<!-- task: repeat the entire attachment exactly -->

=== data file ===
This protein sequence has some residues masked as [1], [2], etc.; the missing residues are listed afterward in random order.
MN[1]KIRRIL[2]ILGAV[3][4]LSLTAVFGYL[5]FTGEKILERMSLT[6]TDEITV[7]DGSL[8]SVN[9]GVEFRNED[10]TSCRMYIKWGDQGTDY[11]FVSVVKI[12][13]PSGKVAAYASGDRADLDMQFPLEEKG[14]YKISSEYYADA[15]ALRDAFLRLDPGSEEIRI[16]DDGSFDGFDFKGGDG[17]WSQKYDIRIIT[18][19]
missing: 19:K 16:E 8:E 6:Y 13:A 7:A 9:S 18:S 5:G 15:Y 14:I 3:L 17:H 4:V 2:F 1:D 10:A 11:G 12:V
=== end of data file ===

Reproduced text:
This protein sequence has some residues masked as [1], [2], etc.; the missing residues are listed afterward in random order.
MN[1]KIRRIL[2]ILGAV[3][4]LSLTAVFGYL[5]FTGEKILERMSLT[6]TDEITV[7]DGSL[8]SVN[9]GVEFRNED[10]TSCRMYIKWGDQGTDY[11]FVSVVKI[12][13]PSGKVAAYASGDRADLDMQFPLEEKG[14]YKISSEYYADA[15]ALRDAFLRLDPGSEEIRI[16]DDGSFDGFDFKGGDG[17]WSQKYDIRIIT[18][19]
missing: 19:K 16:E 8:E 6:Y 13:A 7:A 9:S 18:S 5:G 15:Y 14:I 3:L 17:H 4:V 2:F 1:D 10:A 11:G 12:V